When the third sacrifice came round, Theseus volunteered to go to slay the monster. He promised to his father, Aegeus, that he would put up a white sail on his journey back home if he was successful and would have the crew put up black sails if he was killed. In Crete, Ariadne, the daughter of Minos, fell in love with Theseus and helped him navigate the labyrinth, which had a single path to the center. In most accounts she gave him a ball of thread, allowing him to retrace his path. Theseus killed the Minotaur with the sword of Aegeus and led the other Athenians back out of the labyrinth.
Theseus took Ariadne with him from Crete, but abandoned her enroute to Athens (Generally this is said to happen on the island of Naxos). According to Homer, she was killed by Artemis upon the testimony of Dionysus. However, later sources report that Theseus abandoned her as she slept on the island of Naxos, and there she became the bride of Dionysus. The epiphany of Dionysus to the sleeping Ariadne became a common theme in Greek and Roman art, and in some of these images Theseus is shown running away. This story is also recounted in Catullus.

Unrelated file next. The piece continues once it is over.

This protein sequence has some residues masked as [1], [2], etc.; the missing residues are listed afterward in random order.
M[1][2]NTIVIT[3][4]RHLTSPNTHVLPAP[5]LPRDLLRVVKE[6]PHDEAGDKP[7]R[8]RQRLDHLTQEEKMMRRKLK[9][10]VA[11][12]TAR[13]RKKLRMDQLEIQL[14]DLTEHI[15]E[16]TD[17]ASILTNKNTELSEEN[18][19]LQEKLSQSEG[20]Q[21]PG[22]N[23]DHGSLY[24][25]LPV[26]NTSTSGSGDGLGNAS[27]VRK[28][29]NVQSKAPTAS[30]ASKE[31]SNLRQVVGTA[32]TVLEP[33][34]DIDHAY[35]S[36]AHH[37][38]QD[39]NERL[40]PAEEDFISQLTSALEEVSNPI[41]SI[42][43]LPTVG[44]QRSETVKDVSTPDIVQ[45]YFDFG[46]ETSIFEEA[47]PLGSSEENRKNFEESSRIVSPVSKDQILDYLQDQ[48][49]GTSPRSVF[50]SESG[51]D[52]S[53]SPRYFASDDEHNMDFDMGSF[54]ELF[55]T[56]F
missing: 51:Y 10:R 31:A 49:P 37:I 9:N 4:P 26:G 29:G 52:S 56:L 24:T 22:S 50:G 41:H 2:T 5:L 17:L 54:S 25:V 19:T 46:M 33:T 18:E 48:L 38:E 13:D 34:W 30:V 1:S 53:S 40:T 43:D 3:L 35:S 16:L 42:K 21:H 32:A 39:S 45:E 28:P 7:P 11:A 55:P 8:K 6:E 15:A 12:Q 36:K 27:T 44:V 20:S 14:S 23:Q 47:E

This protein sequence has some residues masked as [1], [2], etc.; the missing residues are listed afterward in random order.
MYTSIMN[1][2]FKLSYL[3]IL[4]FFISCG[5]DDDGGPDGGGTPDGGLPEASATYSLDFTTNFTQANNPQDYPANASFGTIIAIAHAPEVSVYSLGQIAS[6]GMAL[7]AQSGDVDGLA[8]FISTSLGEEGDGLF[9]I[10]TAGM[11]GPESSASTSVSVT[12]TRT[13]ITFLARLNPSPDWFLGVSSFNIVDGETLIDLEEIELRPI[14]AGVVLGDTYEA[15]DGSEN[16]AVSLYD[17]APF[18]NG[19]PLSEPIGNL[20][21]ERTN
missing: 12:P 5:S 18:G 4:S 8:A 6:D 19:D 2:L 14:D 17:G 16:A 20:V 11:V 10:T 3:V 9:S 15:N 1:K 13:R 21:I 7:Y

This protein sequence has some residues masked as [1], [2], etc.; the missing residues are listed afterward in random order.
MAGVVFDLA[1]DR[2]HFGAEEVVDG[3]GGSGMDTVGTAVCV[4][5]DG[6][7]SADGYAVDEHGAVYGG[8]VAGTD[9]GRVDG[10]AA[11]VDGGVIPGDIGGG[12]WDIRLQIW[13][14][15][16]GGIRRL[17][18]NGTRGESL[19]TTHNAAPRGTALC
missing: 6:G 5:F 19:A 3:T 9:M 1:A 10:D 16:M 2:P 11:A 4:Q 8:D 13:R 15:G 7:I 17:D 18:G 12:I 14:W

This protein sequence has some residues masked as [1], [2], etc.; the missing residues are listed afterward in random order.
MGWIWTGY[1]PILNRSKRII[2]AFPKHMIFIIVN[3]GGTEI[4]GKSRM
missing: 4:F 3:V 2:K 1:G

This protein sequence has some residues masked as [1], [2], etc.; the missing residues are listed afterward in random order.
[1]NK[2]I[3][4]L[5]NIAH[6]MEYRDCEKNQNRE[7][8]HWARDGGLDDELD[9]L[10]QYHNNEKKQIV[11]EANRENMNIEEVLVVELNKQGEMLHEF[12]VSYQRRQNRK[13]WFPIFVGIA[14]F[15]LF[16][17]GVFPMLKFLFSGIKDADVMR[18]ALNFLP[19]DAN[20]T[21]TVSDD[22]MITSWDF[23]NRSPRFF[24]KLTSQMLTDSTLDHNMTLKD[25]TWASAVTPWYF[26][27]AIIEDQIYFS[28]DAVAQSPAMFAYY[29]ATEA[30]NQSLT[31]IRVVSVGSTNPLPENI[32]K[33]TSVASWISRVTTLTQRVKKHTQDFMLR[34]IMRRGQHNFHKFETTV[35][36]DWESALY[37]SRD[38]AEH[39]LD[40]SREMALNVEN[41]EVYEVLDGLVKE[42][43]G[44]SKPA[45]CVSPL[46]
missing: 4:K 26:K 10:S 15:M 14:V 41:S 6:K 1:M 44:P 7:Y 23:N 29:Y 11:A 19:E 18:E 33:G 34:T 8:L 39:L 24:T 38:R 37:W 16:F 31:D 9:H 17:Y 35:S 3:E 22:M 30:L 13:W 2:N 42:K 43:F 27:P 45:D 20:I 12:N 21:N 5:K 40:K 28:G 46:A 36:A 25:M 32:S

On his return trip, Theseus was caught in a tremendous storm that resulted in the white sails being lost and put up the spare, black sails for the remainder of the voyage. His father, seeing the black sails and believing his son to be dead, was overcome with grief and leapt off the clifftop from which he had kept watch for his son's return every day since Theseus had departed into the sea. on Athenian texts, the name of the "Aegean Sea" is derived from this event.